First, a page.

Then Richard stated:

    "In everything I've been reading, cholesterol has little to nothing to do with anything."

    Well, yes, and no. I am talking about lipoprotein particles – not cholesterol.

    LDL = Low Density Lipoprotein (particles)

    LDL-C = the cholesterol within LDL particles

    LDL-P = the NUMBER of LDL particles

    Again, I have been talking about LDL-P, not LDL-C, and there is a fundamental difference.

    Richard then claimed:

    "It's inflammation at the root, and if Patrik is eating a diet that does not promote inflammation, such as all those "wonderful, heart health grains" and processed derivative franken-crap, then it's likely that his arteries are nice and smooth."

    Three different Expert Panels have recommended measuring and managing LDL particle number (or apoB) in the past 30 months (because the data is overwhelming). NO EXPERT PANELS have suggested managing markers of inflammation (because the data is, at this point, inconclusive).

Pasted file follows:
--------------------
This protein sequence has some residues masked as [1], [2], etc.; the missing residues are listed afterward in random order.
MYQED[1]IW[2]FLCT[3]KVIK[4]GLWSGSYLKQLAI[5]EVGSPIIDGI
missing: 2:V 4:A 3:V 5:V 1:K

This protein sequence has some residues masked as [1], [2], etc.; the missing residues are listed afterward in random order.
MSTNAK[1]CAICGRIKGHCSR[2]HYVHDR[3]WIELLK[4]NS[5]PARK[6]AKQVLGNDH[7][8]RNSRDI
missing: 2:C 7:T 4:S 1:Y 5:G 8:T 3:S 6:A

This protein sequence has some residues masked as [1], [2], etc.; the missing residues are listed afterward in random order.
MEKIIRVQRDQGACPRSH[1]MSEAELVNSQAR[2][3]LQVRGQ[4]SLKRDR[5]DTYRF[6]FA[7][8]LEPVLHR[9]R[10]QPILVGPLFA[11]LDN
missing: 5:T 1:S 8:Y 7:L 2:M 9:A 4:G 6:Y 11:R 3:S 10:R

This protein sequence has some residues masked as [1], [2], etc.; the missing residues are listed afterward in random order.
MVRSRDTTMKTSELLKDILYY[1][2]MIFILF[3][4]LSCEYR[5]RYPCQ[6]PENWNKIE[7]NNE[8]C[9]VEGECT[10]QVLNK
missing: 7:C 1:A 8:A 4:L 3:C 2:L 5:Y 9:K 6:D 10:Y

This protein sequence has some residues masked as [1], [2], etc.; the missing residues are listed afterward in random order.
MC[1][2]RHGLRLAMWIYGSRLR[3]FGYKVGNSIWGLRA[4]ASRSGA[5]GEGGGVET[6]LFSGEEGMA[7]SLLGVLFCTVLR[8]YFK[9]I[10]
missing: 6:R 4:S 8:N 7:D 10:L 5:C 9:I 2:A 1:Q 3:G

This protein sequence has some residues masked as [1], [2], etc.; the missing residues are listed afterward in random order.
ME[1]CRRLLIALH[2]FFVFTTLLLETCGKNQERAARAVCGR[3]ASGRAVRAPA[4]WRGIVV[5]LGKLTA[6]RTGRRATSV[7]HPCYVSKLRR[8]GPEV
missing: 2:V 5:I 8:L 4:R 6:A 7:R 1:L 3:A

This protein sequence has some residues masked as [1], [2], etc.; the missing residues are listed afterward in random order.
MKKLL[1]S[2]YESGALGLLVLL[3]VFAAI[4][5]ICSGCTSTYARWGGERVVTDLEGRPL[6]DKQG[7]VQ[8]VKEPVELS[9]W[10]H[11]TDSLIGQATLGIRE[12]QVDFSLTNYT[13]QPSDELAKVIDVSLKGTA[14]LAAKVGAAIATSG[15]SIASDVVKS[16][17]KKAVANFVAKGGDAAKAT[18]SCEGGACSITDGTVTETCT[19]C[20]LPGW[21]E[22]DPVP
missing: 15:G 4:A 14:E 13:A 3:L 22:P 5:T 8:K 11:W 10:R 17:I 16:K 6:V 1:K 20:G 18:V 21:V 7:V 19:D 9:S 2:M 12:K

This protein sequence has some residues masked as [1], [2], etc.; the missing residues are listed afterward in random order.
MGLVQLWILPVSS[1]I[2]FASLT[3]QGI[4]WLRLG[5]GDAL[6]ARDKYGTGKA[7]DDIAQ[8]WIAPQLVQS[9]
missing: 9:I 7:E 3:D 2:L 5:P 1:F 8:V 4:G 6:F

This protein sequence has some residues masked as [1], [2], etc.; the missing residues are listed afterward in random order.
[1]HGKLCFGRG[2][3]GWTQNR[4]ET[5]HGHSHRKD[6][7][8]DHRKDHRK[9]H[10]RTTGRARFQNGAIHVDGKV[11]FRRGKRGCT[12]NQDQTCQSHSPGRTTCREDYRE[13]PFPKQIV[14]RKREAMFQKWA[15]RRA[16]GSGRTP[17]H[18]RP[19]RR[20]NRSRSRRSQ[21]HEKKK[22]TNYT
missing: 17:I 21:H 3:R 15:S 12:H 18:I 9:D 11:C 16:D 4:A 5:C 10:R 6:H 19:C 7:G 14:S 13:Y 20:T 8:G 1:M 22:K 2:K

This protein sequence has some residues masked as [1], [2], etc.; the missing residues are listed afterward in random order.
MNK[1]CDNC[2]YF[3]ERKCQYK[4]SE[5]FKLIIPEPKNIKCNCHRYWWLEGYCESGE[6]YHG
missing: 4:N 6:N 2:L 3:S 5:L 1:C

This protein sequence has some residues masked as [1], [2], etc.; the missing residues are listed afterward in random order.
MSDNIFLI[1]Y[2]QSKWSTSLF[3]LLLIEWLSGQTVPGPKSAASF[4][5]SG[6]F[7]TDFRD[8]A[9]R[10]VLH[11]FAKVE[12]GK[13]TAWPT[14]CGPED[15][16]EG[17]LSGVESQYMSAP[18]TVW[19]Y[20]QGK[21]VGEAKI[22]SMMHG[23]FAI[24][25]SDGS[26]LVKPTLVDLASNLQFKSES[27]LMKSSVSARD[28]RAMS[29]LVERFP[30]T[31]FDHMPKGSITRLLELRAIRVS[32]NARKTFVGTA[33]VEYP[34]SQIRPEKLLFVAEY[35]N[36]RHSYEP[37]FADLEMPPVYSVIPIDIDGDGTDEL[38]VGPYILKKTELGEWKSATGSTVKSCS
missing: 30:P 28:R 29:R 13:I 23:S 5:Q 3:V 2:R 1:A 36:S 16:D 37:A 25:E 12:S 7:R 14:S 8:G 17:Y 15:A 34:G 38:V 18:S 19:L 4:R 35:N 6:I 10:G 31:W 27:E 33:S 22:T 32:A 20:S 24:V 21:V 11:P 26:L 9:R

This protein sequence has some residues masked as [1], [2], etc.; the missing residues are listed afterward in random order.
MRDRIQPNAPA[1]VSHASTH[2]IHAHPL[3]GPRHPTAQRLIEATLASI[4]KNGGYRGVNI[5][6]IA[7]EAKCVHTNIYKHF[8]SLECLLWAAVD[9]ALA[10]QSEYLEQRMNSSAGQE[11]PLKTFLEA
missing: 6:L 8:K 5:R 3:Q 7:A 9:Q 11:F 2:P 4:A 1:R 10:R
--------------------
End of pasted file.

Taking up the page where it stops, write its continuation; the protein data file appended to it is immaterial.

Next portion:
"There is a world of difference between a low-carb focus and a paleolithic, real food focus."

    Point taken, and thank you for the clarification.

    Similarly, there is a world of difference between LDL-cholesterol (LDL-C) and LDL particle number (LDL-P). I have not been talking about CHOLESTEROL (as you stated). I have been talking about LDL PARTICLE NUMBER. Big difference.

    Best Regards,

    Marc

  19. Richard Nikoley on March 16, 2009 at 07:37